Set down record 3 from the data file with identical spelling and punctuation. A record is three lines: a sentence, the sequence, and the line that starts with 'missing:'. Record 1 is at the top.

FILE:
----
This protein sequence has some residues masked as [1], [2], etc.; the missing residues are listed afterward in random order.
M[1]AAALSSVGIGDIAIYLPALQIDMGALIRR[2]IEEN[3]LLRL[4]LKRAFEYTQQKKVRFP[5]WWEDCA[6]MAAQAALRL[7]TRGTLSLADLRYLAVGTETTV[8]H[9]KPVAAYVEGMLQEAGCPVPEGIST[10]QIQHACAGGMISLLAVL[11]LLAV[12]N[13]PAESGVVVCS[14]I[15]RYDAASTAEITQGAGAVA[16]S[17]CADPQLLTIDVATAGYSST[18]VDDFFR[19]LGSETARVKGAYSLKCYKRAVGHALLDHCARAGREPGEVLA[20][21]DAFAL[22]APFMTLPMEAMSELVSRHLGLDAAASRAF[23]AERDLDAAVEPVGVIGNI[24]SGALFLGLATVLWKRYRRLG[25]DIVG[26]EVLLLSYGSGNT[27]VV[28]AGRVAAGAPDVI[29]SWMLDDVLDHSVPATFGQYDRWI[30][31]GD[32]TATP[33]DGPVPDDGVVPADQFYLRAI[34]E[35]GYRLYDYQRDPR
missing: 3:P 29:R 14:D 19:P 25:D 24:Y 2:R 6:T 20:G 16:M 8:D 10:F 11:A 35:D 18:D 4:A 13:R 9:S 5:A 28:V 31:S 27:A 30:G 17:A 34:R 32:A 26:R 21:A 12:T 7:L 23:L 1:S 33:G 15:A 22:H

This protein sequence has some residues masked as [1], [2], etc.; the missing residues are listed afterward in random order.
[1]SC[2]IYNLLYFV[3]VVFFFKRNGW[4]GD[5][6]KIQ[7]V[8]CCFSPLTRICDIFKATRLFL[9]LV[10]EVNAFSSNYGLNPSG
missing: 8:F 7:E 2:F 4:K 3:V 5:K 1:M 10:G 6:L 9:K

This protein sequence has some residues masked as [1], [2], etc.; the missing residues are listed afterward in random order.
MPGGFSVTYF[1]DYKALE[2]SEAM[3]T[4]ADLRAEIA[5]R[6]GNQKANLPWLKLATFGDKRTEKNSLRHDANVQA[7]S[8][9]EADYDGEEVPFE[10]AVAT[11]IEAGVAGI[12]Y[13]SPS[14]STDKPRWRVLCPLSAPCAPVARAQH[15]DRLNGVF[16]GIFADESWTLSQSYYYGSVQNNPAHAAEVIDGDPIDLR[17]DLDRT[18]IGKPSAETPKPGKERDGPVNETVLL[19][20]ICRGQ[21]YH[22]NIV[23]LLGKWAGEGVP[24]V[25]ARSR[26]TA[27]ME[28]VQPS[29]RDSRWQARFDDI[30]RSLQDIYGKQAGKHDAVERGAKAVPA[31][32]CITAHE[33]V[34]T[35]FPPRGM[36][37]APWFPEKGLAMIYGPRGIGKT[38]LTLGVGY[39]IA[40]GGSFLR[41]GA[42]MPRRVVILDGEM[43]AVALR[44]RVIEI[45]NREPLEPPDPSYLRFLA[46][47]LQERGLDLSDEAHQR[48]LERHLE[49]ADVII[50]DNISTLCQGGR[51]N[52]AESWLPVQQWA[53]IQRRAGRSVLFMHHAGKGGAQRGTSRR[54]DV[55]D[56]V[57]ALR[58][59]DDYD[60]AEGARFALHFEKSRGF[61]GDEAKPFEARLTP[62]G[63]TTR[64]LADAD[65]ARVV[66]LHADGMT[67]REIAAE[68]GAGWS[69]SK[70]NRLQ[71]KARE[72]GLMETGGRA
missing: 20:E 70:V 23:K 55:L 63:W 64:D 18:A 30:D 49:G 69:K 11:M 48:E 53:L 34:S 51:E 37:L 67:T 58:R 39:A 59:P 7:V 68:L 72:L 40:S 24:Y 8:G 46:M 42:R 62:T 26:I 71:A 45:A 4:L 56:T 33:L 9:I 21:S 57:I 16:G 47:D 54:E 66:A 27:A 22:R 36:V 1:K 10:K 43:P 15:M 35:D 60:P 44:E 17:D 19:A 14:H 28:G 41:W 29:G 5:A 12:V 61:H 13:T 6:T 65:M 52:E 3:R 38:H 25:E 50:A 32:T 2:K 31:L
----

This protein sequence has some residues masked as [1], [2], etc.; the missing residues are listed afterward in random order.
MPGGFSVTYF[1]DYKALE[2]SEAM[3]T[4]ADLRAEIA[5]R[6]GNQKANLPWLKLATFGDKRTEKNSLRHDANVQA[7]S[8][9]EADYDGEEVPFE[10]AVAT[11]IEAGVAGI[12]Y[13]SPS[14]STDKPRWRVLCPLSAPCAPVARAQH[15]DRLNGVF[16]GIFADESWTLSQSYYYGSVQNNPAHAAEVIDGDPIDLR[17]DLDRT[18]IGKPSAETPKPGKERDGPVNETVLL[19][20]ICRGQ[21]YH[22]NIV[23]LLGKWAGEGVP[24]V[25]ARSR[26]TA[27]ME[28]VQPS[29]RDSRWQARFDDI[30]RSLQDIYGKQAGKHDAVERGAKAVPA[31][32]CITAHE[33]V[34]T[35]FPPRGM[36][37]APWFPEKGLAMIYGPRGIGKT[38]LTLGVGY[39]IA[40]GGSFLR[41]GA[42]MPRRVVILDGEM[43]AVALR[44]RVIEI[45]NREPLEPPDPSYLRFLA[46][47]LQERGLDLSDEAHQR[48]LERHLE[49]ADVII[50]DNISTLCQGGR[51]N[52]AESWLPVQQWA[53]IQRRAGRSVLFMHHAGKGGAQRGTSRR[54]DV[55]D[56]V[57]ALR[58][59]DDYD[60]AEGARFALHFEKSRGF[61]GDEAKPFEARLTP[62]G[63]TTR[64]LADAD[65]ARVV[66]LHADGMT[67]REIAAE[68]GAGWS[69]SK[70]NRLQ[71]KARE[72]GLMETGGRA
missing: 20:E 70:V 23:K 55:L 63:W 64:D 18:A 30:D 49:G 69:K 11:M 48:E 53:L 34:S 51:E 37:L 67:T 58:R 39:A 59:P 7:V 68:L 72:L 40:S 24:Y 8:G 46:M 42:R 62:T 26:I 71:A 45:A 4:L 56:T 33:L 9:I 21:S 57:I 16:G 47:D 54:E 66:A 27:A 22:R 36:V 1:K 10:K 43:P 15:M 35:D 60:P 44:E 17:D 19:A 14:H 28:G 41:W 29:G 5:A 12:V 61:H 13:T 6:T 65:M 52:E 3:R 38:H 25:E 50:A 32:T 2:K 31:L